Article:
In our golden state all these evils have been intensified. Land monopoly has seized upon all the best soil in this fair land. A few men own from ten thousand to two hundred thousand acres each. The poor Laborer can find no resting place, save on the barren mountain, or in the trackless desert. Money monopoly has reached its grandest proportions. Here, in San Francisco, the palace of the millionaire looms up above the hovel of the starving poor with as wide a contrast as anywhere on earth.  To add to our misery and despair, a bloated aristocracy has sent to China -- the greatest and oldest despotism in the world -- for a cheap working slave. It rakes the slums of Asia to find the meanest slave on earth -- the Chinese coolie -- and imports him here to meet the free American in the Labor market, and still further widen the breach between the rich and the poor, still further to degrade white Labor.  These cheap slaves fill every place. Their dress is scant and cheap. Their food is rice from China. They hedge twenty in a room, ten by ten. They are whipped curs, abject in docility, mean, contemptible and obedient in all things. They have no wives, children or dependents.
They are imported by companies, controlled as serfs, worked like slaves, and at last go back to China with all their earnings. They are in every place, they seem to have no sex. Boys work, girls work; it is all alike to them. The [white] father of a family is met by them at every turn. Would he get work for himself? Ah! A stout Chinaman does it cheaper. Will he get a place for his oldest boy? He can not. His girl? Why, the Chinaman is in her place too! Every door is closed. He can only go to crime or suicide, his wife and daughter to prostitution, and his boys to hoodlumism and the penitentiary.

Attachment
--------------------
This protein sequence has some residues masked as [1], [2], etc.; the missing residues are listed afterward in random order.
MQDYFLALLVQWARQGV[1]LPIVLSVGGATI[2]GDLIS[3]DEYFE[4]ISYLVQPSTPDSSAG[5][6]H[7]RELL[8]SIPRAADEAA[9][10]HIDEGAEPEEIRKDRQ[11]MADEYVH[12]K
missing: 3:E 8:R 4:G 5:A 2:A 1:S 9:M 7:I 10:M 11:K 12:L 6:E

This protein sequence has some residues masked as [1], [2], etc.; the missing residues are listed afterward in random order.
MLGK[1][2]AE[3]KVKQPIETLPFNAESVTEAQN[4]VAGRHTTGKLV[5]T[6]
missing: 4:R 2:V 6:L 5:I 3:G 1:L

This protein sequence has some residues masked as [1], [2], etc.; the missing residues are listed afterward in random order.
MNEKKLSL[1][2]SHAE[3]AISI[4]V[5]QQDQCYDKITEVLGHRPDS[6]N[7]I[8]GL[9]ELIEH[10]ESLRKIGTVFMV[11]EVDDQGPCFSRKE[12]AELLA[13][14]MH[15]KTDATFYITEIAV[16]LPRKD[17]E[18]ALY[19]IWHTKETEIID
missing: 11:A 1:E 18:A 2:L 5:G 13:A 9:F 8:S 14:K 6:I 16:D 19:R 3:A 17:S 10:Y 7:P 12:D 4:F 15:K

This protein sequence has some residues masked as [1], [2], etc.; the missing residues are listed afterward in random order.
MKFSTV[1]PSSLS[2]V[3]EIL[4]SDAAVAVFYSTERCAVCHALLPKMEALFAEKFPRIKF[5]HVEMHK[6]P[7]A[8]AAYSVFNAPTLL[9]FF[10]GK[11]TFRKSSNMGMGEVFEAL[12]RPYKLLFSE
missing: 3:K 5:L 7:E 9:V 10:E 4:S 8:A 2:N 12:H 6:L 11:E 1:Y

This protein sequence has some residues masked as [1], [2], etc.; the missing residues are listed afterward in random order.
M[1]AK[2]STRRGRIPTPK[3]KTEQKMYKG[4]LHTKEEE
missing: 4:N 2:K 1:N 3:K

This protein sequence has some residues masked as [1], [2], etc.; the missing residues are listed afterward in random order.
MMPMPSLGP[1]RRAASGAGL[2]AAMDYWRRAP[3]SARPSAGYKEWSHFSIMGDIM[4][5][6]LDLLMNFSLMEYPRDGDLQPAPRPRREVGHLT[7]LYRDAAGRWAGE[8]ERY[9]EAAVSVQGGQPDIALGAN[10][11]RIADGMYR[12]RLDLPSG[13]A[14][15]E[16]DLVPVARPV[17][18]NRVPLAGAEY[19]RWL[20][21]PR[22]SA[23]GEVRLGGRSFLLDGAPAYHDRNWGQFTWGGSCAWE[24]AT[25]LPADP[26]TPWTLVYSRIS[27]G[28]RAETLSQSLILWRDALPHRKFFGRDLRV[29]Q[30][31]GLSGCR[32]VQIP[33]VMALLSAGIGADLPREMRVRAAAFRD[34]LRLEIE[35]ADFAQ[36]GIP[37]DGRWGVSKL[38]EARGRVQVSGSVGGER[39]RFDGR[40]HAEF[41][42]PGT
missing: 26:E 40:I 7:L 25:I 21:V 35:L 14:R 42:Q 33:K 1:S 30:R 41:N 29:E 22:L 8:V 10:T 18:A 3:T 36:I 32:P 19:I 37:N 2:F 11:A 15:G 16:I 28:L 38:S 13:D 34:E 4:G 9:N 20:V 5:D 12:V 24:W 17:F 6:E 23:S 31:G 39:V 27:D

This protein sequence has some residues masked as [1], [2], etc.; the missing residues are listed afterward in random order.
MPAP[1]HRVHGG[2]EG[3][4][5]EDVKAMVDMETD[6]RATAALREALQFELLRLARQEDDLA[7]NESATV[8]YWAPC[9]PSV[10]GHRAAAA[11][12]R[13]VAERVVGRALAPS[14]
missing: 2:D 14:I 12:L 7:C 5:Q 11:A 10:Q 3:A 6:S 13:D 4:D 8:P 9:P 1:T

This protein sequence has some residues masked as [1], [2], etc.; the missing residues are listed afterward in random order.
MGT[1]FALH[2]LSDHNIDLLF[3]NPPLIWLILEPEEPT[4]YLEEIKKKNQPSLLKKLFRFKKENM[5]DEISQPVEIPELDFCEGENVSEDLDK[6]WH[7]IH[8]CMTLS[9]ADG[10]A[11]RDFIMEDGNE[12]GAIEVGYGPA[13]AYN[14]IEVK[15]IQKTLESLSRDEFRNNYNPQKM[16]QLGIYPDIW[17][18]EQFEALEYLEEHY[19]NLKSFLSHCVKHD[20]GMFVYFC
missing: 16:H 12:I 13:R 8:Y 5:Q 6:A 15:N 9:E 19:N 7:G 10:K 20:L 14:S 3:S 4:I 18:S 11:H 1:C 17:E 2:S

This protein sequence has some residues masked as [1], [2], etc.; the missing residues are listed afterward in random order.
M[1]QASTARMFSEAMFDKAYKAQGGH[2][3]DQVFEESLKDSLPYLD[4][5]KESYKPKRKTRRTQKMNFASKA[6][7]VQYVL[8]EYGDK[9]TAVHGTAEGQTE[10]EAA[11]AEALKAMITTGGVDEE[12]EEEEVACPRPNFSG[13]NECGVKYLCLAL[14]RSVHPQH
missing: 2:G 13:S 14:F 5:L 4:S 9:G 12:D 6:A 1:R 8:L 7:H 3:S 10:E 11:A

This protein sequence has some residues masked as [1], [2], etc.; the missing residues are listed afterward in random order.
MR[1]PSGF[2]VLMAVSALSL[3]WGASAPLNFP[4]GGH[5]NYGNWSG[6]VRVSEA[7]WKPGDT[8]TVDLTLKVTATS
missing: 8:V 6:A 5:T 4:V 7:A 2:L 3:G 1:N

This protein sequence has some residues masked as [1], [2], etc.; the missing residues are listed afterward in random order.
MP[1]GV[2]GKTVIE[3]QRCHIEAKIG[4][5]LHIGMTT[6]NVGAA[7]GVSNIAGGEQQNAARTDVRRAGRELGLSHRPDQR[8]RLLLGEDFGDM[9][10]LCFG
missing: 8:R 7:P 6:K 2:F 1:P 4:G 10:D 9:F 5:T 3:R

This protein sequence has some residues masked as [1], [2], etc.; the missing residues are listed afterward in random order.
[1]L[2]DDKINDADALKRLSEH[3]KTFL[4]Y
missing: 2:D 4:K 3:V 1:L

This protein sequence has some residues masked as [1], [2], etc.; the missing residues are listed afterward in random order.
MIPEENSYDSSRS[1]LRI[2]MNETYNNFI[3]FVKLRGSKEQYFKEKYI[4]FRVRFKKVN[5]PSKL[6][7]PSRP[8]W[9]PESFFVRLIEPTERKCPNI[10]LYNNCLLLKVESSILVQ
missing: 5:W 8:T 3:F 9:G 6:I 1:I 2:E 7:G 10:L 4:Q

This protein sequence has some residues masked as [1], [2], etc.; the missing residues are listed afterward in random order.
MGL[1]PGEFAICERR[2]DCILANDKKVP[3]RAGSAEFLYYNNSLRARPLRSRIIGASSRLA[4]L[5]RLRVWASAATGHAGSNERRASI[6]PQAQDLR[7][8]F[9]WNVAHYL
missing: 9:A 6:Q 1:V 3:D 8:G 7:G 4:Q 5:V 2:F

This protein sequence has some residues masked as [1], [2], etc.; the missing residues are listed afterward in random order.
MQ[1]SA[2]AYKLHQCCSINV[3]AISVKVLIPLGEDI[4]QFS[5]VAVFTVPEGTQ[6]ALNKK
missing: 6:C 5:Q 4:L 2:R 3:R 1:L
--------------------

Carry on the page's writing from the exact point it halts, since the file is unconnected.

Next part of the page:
Do not believe those who call us savages, rioters, incendiaries, and outlaws. We seek our ends calmly, rationally, at the ballot box. So far good order has marked all our proceedings. But, we know how false, how inhuman, our adversaries are. We know that if gold, if fraud, if force can defeat us, they will all be used. And we have resolved that they shall not defeat us. We shall arm. We shall meet fraud and falsehood with defiance, and force with force, if need be.  We are men, and propose to live like men in this free land, without the contamination of slave labor, or die like men, if need be, in asserting the rights of our race, our country, and our families.
California must be all American or all Chinese. We are resolved that it shall be American, and are prepared to make it so. May we not rely upon your sympathy and assistance? With great respect for the Workingmen's Party of California.
Denis Kearney, President
H.L. Knight, Secretary  

Stop and Consider:
  • What, according to Twain, are the "Chinaman's" chief characteristics? What are they, according to Kearney?
  • To what extent is Twain's characterization of the Chinese based upon stereotype?
  • Who, according to Twain, hates the Chinese? Why?
  • Why, according to Kearney, must the Chinese "go"?